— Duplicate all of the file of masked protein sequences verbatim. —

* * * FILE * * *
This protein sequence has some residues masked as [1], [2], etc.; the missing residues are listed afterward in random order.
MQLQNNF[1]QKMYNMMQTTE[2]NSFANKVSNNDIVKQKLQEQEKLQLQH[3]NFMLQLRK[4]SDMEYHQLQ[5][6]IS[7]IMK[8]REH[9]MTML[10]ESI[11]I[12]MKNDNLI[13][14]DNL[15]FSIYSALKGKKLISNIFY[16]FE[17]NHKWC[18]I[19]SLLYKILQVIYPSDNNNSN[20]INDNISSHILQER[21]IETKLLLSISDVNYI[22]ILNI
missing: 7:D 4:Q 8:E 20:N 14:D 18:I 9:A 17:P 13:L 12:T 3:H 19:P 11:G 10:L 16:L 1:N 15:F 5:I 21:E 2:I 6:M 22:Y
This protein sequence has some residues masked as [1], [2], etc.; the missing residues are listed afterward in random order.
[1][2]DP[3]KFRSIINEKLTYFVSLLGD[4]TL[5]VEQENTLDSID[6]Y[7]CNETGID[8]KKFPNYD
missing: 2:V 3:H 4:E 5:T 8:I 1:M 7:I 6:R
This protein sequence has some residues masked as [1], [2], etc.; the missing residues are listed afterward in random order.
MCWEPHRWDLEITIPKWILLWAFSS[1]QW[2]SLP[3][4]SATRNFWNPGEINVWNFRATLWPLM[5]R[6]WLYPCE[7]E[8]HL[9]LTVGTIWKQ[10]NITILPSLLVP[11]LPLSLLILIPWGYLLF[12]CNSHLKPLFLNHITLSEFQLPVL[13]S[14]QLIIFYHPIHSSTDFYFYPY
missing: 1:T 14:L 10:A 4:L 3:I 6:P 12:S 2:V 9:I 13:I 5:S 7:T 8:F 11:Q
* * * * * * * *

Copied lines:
This protein sequence has some residues masked as [1], [2], etc.; the missing residues are listed afterward in random order.
MQLQNNF[1]QKMYNMMQTTE[2]NSFANKVSNNDIVKQKLQEQEKLQLQH[3]NFMLQLRK[4]SDMEYHQLQ[5][6]IS[7]IMK[8]REH[9]MTML[10]ESI[11]I[12]MKNDNLI[13][14]DNL[15]FSIYSALKGKKLISNIFY[16]FE[17]NHKWC[18]I[19]SLLYKILQVIYPSDNNNSN[20]INDNISSHILQER[21]IETKLLLSISDVNYI[22]ILNI
missing: 7:D 4:Q 8:E 20:N 14:D 18:I 9:A 17:P 13:L 12:T 3:H 19:P 11:G 10:L 16:L 1:N 15:F 5:I 21:E 2:I 6:M 22:Y
This protein sequence has some residues masked as [1], [2], etc.; the missing residues are listed afterward in random order.
[1][2]DP[3]KFRSIINEKLTYFVSLLGD[4]TL[5]VEQENTLDSID[6]Y[7]CNETGID[8]KKFPNYD
missing: 2:V 3:H 4:E 5:T 8:I 1:M 7:I 6:R
This protein sequence has some residues masked as [1], [2], etc.; the missing residues are listed afterward in random order.
MCWEPHRWDLEITIPKWILLWAFSS[1]QW[2]SLP[3][4]SATRNFWNPGEINVWNFRATLWPLM[5]R[6]WLYPCE[7]E[8]HL[9]LTVGTIWKQ[10]NITILPSLLVP[11]LPLSLLILIPWGYLLF[12]CNSHLKPLFLNHITLSEFQLPVL[13]S[14]QLIIFYHPIHSSTDFYFYPY
missing: 1:T 14:L 10:A 4:L 3:I 6:P 12:S 2:V 9:I 13:I 5:S 7:T 8:F 11:Q